By contrast with the title, which might evoke fast-flowing cascades and fruit-based fireworks, Edmund Yeo’s debut feature, “River of Exploding Durians,” is a film of much stiller waters. But they run deep, with ideas heady and peculiar enough that, if you have the patience, you could well identify in the Malaysian Yeo a promising new auteurist voice in the Slow Cinema movement. Playing in competition at the Tokyo International Film Festival, ‘Durians’ is marred by stylistic issues characteristic of an inexperienced filmmaker with perhaps only faltering visual confidence (far too many tortuous pans across empty spaces between actual points of interest). But the fundamentals of performance and scripting are solid, occasionally exceptional.
In fact, one lofty comparison point that occurred to us was with Andrei Konchalovsky’s Venice winner “The Postman’s White Nights,” which is also a slow-moving drama undercut by weirder and more uncanny goings-on beneath the surface. Like the Russian film, Yeo’s feature is concerned with the relationship of people to place, albeit with a more overtly lyrical than social realist bent. Also like in the Konchalovsky film, there is a certain cool distance maintained as we observe his characters’ behavior from a kind of alien’s-eye point of view, drawing odd parallels between details that on a logical, left-brain level, bear little apparent connection.
The film is unusually, intuitively structured to feature three different protagonists over its 128-minute run time. While all three are female, the thread that links them is a high school-age boy, Ming (Shern Koe)—they are his sometime girlfriend, his classmate, and his schoolteacher, respectively. Initially, it seems to be a tale of young love, as Ming spends time mooning over the childhood friend he now loves, Mei Ann (Joey Leong). But sinister notes are introduced early: an adventurous ramble ends in the discovery of a rotting boar corpse; the peculiarly wise-before-her-years Mei Ann has bouts of nausea; her father, barely managing to provide for her and her two younger siblings as a fisherman, is worried that the fish are no longer biting, and the ones he does catch have been making his customers ill. Nearby a rare earth plant is under construction and there is a low-level paranoia about what it might be doing to the local area. After an abortive lovers-on-the-run moment when Mei Ann threatens to marry someone else and Ming confesses his real feelings, the narrative shifts to focus on a schoolmate of the pair, Hui Ling (Daphne Low), an issues-engaged teacher’s pet-type who is organizing a student petition against the plant. A lot of Hui Ling’s fervor is derived from the commitment of her favorite teacher, Teacher Lim (Zhu-Zhi-ying), an idealistic and inspiring young woman whose own opposition to the plant takes a darker and violent turn as the film shifts again to focus on her.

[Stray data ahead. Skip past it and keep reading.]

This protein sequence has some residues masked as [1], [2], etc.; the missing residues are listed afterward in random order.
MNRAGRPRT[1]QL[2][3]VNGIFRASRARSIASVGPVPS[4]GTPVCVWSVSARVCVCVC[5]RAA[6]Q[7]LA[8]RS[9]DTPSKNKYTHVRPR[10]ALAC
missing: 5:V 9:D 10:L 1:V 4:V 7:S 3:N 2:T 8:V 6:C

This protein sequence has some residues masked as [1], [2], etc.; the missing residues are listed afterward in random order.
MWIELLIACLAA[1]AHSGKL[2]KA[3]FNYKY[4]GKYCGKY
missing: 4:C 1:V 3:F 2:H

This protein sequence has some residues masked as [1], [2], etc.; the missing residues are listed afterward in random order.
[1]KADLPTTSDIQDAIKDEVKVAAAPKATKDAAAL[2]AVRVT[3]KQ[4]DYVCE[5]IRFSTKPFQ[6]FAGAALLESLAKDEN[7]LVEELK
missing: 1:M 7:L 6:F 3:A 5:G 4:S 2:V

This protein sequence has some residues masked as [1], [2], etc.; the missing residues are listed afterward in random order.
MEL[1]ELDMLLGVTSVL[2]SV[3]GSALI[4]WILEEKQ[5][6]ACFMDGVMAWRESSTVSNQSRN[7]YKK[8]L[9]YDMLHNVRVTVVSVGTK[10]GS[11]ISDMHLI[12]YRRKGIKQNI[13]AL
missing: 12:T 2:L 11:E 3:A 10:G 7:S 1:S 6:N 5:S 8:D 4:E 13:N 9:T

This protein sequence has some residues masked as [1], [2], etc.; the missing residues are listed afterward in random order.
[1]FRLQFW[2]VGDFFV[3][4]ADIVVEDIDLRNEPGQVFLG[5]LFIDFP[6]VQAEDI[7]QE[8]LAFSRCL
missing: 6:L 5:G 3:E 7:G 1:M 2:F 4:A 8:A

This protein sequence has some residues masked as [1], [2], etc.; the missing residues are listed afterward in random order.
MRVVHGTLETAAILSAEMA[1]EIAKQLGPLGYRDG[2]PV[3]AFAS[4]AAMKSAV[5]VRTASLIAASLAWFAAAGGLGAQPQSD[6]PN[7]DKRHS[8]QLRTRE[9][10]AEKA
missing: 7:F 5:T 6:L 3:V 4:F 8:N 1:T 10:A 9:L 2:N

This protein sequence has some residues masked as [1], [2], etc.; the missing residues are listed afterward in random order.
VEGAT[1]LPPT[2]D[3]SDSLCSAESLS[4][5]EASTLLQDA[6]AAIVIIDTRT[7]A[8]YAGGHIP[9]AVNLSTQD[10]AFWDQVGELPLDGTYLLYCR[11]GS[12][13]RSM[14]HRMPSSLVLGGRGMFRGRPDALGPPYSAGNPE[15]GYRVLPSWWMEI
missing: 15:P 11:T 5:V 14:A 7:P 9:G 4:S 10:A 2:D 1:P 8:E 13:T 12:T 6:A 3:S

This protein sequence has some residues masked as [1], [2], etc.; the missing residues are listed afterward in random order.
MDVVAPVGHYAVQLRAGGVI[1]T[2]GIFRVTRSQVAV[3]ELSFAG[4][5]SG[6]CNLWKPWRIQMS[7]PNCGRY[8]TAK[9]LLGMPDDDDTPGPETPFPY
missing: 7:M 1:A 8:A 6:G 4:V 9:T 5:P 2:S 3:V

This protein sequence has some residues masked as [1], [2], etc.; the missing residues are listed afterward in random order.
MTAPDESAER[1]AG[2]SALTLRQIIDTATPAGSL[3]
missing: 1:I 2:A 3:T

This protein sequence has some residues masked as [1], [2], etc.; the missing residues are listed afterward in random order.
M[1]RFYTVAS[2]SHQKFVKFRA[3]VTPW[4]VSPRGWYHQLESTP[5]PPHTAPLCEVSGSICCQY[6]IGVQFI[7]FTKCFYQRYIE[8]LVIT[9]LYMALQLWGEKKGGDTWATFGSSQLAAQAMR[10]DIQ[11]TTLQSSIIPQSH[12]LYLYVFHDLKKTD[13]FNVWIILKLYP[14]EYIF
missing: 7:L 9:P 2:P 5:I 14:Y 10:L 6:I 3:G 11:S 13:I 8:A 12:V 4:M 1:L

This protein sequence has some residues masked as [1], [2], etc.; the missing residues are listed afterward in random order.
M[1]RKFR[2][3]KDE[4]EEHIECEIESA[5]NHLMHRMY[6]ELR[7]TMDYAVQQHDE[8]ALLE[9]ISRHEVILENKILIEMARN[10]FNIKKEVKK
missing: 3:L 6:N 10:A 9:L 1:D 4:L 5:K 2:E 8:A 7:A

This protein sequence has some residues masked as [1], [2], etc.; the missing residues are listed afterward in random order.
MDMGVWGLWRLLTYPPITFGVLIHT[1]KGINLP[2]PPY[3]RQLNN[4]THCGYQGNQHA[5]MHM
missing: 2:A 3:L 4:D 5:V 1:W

Apparently Yeo based the screenplay on the true story of a Malaysian seaside town’s protest against a potentially radioactive plant nearby. But rather than documenting the events from a realist point of view, the film incorporates strange textures and deliberately off-key notes to create a sense of general unease, one that perhaps owes more of a debt to post-MH370 Malaysian paranoia and suspicion than it does to the pages of any newspaper. Not only is authority fundamentally untrustworthy, but there is always more going on than we know, the film suggests, and an evocation of that ignorance contributes an enigmatic air to the film that verges on the mystical.
It unfolds so slowly, and weaves its tapestry with such minute incremental adjustments, that the violent action, when it occurs, is jarring. But this considered pacing also serves to magnify the performances, especially of the female protagonists, who have the tricky job of negotiating Yeo’s balance of real-world commentary and otherworldly lyricism. All three are extremely strong and believable in their highly individualized, idiosyncratic roles, with Yeo to be commended on eliciting performances of such maturity and poise. If that balance does sometimes wobble as the film consistently favors poetry over drama, it’s probably again just a factor of his neophyte nerves, nothing that a bit more practice and a more judicious editing process can’t fix.
Finally, Yeo’s insider’s perspective on modern Chinese-speaking Malaysia (there are small moments of social observation when we notice the class distinction between those who speak Bahasa Malaysia and those who converse in Mandarin) would be a valuable one even without the flourishes that his approach brings. A volatile mixture of cultures, religions, and languages, it is not a society that is particularly open to critique (a permit is required for gatherings of five people or more, which is why Teacher Lim’s anti-plant pressure group has to meet in secret), so even embarking on this film required a certain amount of bravery. But mostly, Yeo is one to watch for his developing cinematic voice—the filmmaking technique is not quite there yet, but “River of Exploding Durians” displays remarkable assurance when it comes to character building and storytelling, amounting to a clear-headed yet evocative essay on how the strictures of that particular society and culture can act as a mask, beneath which a person’s real intent and real feelings remain fundamentally unknowable. [B]